June 24, 2019
So, you've designed your architecture, you've built your app, you've configured Sitecore - what next? Go live!!!
Well first up, we better get things deployed :)
This is probably the most subjective of this series of blog posts. The tooling and technologies of choice are very much dev team specific. The approach detailed below is how we solved the problem - it's not the way you have to tackle your deployments!
This post ties into the series: an intro to going live with jss.
Orchestrating your deployment
Our project started without JSS, we were building Razor components and composing Sitecore pages via out the OTB tooling.
This gets deployed to WebApps in Azure via the ARM templates provided by Sitecore. We tweaked the templates to remove redis and add a couple new databases - very much application specific changes. To install the templates, we run some powershell to bootstrap the installation.
In order to then push our Sitecore code onto the WebApps, we run all our CI/CD through Azure Devops. Any custom dns is setup via the same suite of powershell scripts used above.
Adding JSS to the mix
As we layered in more of the application, deployment complexity grew, but the toolset we used remained consistent.
Our JSS application runs off VM's hosted in AWS. These are managed using Elastic Beanstalk and provisioned via Cloud Formation. Again, all CI/CD'd using Azure Devops. There are some very good AWS specific add-ins for Azure Devops - these make all the tasks above a breeze.
Build once, deploy many
One pattern we wanted to follow in our CI/CD pipelines was to build once, deploy many. JSS challenges this assumption slightly as when you build your JSS app, configuration values held in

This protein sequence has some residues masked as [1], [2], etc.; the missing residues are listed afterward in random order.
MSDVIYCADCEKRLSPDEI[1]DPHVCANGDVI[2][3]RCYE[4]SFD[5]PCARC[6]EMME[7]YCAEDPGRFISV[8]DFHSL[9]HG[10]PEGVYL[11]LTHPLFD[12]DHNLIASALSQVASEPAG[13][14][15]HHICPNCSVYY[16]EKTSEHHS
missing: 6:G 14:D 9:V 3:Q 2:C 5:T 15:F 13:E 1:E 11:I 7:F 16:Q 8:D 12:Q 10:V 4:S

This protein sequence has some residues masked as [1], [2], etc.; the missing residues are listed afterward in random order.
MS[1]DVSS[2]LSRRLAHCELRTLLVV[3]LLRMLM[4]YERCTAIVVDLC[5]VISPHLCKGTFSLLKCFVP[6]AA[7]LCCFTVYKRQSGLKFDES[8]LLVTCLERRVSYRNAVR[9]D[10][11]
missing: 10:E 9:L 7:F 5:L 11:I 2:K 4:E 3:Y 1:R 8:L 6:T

scjssconfig.json get copied into several places within the codebase.
Our workaround is to run a regex replace task across specific files during the deploy phase, before we push the changes to Beanstalk.
Note, if you don't like ^ approach consider something like environment variables. However, this would need some extra dev work within your application.
Deploying to authoring
When you deploy your JSS app, you need to push the same code to your authoring deployment.
Because we hosted our Sitecore application on WebApps we could make use of the Kudu ZipDeploy task to push the latest JSS code into Authoring every deployment. This ensures Experience Editor works on Razor and JSS pages.
Working with Azure Devops has been a very positive experience. My only regret, YAML pipeline support for releases launched once we'd built all our pipelines via the online portal.
My advice to anyone working with Azure Devops - YAML everything! It's currently a preview feature but you can orchestrate all your build and release pipelines from YAML files hosted in app's source control.
Azure Devops rest api
All the code deploys we run are triggered via Powershell. These call into the Azure Devops Rest API to select specific builds, releases and artifacts. It allows us to create a full clean environment and deployment from a single script.
Once you have the power to deploy the different components required for a full JSS deployment you gain a lot of flexibility.
If needs be you can deploy the whole stack at the press of a button, or if it makes sense you just redeploy your Vue/React/Angular app.
Next up, will JSS be the right choice for us?